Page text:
NOTE: Perform this step on all of the Linux servers. Remember to log in with super user (root) privileges when performing these steps.

Run the command below to assign a password to the default hacluster account.  Use the same password on all cluster nodes.

sudo passwd hacluster  
			
linux commands

By default, a new user account named hacluster is created when Pacemaker is installed. This account is used to manage the Linux cluster. Since there is no centralized directory service for authentication, this user account is created on all nodes and used to impersonate the security context of the administrator managing the Linux cluster. Hence, the hacluster account needs to have the same password on all of the cluster nodes.

Step #6: Setup authentication between the Linux cluster nodes

NOTE: Perform this step on ANY of the Linux servers. You don’t need to run it on all nodes. Remember to log in with super user (root) privileges when performing these steps. This example uses linuxha-sqlag1 to run the command.

Run the command below to authenticate thru each of the Linux cluster nodes using the hacluster user. You will be prompted for the password for the hacluster user.

sudo pcs cluster auth linuxha-sqlag1.testdomain.com linuxha-sqlag2.testdomain.com linuxha-sqlag3.testdomain.com -u hacluster  
			
linux commands

Step #7: Create the Linux cluster

NOTE: Perform this step on ANY of the Linux servers. You don’t need to run it on all nodes. Remember to log in with super user (root) privileges when performing these steps. This example uses linuxha-sqlag1 to run the command.

Run the command below to create the Linux cluster. LINUXHACLUS is the name of the Linux cluster with linuxha-sqlag1, linuxha-sqlag2 and linuxha-sqlag3 as nodes.

sudo pcs cluster setup --name LINUXHACLUS linuxha-sqlag1.testdomain.com linuxha-sqlag2.testdomain.com linuxha-sqlag3.testdomain.com  
			
linux commands

Step #8: Start the Linux cluster

NOTE: Perform this step on ANY of the Linux servers. You don’t need to run it on all nodes. Remember to log in with super user (root) privileges when performing these steps. This example uses linuxha-sqlag1 to run the command.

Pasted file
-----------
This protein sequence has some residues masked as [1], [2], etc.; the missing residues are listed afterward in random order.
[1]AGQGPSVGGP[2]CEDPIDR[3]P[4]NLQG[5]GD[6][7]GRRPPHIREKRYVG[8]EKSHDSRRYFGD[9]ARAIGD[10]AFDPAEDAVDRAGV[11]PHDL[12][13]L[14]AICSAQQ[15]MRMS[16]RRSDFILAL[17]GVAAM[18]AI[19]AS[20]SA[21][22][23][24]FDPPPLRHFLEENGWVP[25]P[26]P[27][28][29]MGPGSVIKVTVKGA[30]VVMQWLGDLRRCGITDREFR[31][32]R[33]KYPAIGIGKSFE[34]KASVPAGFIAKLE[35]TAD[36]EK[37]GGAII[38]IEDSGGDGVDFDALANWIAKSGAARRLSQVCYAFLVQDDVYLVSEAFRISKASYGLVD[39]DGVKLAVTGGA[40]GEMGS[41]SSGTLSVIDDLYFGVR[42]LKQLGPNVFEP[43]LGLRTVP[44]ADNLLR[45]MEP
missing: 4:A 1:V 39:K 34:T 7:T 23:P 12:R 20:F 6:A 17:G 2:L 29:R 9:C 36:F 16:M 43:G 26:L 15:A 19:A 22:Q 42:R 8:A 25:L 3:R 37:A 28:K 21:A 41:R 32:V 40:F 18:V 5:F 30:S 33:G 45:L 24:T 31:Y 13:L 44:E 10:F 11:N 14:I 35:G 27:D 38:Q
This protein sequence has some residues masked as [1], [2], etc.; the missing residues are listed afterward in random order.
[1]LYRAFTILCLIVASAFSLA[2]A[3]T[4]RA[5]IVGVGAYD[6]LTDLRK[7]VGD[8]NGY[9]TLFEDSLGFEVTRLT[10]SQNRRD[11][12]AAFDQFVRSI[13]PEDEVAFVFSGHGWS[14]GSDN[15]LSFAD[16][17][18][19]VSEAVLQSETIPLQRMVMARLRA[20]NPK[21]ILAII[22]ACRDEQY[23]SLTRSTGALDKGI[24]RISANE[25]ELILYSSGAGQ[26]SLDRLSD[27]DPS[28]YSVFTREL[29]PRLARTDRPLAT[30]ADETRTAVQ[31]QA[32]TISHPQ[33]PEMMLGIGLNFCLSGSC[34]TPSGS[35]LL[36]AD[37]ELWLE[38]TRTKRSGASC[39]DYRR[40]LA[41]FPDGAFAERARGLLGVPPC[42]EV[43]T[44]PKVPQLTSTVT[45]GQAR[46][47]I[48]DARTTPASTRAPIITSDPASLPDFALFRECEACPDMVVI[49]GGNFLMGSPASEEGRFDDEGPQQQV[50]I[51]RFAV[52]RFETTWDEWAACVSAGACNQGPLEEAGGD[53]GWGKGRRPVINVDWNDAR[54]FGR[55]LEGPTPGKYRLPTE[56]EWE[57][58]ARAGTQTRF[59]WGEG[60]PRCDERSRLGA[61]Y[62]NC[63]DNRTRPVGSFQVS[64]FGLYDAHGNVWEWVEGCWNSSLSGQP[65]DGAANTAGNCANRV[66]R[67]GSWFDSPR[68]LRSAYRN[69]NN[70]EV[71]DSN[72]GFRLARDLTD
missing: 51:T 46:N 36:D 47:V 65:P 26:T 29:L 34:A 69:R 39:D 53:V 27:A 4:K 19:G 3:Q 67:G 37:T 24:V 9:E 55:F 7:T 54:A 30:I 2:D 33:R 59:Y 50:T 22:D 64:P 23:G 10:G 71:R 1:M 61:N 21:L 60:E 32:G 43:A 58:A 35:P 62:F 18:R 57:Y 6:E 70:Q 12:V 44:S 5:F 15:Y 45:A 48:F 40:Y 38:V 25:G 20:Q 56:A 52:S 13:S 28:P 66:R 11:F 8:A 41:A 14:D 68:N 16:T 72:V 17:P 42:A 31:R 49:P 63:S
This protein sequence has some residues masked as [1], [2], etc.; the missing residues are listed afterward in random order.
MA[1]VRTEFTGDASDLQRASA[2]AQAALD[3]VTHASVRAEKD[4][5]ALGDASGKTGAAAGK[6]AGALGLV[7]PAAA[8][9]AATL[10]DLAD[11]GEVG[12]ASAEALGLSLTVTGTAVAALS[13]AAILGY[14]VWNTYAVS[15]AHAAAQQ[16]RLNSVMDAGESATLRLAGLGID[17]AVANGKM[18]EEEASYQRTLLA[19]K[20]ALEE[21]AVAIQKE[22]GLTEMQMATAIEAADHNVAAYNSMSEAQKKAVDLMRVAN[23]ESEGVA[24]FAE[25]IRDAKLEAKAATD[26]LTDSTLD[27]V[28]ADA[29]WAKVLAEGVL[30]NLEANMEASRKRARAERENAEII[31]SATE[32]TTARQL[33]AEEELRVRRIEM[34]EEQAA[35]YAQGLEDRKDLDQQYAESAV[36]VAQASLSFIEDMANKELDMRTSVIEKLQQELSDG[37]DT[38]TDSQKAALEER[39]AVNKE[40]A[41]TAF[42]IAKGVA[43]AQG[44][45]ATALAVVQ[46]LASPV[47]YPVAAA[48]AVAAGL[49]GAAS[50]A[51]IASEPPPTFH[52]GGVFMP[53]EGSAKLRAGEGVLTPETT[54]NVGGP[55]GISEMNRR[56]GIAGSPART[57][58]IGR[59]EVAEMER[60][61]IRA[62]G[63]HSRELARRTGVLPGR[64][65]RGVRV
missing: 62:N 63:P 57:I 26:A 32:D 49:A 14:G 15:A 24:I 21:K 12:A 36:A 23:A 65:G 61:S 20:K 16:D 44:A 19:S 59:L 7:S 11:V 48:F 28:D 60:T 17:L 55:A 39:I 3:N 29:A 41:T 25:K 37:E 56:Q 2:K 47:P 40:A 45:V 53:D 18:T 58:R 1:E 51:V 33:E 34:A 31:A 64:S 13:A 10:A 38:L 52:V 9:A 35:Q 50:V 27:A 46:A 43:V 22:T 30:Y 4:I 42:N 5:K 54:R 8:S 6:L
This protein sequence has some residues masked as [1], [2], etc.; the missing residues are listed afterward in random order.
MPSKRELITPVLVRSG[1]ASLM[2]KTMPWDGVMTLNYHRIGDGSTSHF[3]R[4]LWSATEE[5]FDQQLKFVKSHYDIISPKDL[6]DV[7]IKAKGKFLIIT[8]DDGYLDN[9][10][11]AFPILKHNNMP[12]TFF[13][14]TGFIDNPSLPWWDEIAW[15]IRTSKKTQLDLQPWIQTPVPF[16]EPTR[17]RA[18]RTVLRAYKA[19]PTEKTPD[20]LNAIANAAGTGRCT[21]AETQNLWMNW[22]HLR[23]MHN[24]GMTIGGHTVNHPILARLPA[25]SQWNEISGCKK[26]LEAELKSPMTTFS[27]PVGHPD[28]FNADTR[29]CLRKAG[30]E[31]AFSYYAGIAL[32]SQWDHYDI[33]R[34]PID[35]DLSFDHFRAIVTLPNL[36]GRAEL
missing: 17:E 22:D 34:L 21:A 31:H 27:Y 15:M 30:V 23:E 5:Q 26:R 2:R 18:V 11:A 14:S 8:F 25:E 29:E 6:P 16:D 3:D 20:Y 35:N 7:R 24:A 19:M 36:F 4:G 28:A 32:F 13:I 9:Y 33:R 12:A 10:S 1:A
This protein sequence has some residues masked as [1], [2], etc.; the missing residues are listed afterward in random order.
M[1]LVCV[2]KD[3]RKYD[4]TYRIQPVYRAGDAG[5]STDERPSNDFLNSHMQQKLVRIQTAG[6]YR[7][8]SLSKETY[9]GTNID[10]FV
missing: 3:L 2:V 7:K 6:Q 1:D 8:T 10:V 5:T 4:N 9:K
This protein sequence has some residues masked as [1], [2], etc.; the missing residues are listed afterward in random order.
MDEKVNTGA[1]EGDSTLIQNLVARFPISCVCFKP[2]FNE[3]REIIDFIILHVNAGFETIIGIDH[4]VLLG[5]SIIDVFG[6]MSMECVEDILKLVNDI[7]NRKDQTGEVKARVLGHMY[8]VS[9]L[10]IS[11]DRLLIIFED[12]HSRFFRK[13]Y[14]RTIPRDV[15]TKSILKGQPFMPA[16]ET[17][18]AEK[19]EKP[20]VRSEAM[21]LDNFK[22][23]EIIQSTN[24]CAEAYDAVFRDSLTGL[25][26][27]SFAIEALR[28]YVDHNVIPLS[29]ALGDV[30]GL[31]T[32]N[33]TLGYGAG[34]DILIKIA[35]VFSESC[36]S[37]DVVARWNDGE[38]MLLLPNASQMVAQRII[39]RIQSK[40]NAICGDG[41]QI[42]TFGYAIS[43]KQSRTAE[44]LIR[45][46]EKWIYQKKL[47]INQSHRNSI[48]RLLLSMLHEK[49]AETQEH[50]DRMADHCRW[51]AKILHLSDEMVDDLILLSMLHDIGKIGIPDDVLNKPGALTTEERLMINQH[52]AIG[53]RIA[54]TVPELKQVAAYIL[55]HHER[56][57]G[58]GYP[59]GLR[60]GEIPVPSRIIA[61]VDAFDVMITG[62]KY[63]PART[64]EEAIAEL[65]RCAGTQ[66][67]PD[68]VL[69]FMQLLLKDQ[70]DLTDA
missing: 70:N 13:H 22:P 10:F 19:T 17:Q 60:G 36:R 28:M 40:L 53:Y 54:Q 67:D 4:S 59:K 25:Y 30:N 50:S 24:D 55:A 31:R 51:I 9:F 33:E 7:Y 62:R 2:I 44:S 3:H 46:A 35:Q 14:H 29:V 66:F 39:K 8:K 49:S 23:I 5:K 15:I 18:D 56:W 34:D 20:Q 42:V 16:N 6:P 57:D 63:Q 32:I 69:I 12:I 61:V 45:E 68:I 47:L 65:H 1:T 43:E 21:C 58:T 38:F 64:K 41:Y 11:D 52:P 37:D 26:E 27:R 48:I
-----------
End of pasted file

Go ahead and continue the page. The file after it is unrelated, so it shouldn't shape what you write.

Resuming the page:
Run the command below to start the cluster service on all nodes.

sudo pcs cluster start --all  
			
linux commands

Step #9: Configure fencing

NOTE: Perform this step on all of the Linux servers. Remember to log in with super user (root) privileges when performing these steps.

Fencing is the process of isolating and preventing a misbehaving node from affecting the availability of the cluster. It is similar to how Quarantine works in Windows Server 2016 failover clusters (the concept of fencing has been in Windows since Windows Server 2003 thru the implementation of quorum types but have been improved with the introduction of Quarantine). In a cluster that has a shared resource, like a shared disk, fencing prevents the misbehaving node from accessing it to avoid potential data corruption.  This allows the cluster to be in a clean, known state.

The way fencing is implemented in Pacemaker is thru STONITH – an acronym for “Shoot The Other Node In The Head”. There are different STONITH devices and plugins that can be used to implement fencing, depending on your environment. You can use a smart power distribution unit (PDU), a network switch, HP iLO devices or even plugins like a VMWare STONITH agent.  At the moment, there is no supported STONITH agent for Hyper-V nor Microsoft Azure (or any cloud environment). For this example, since no STONITH device is used, it will be disabled.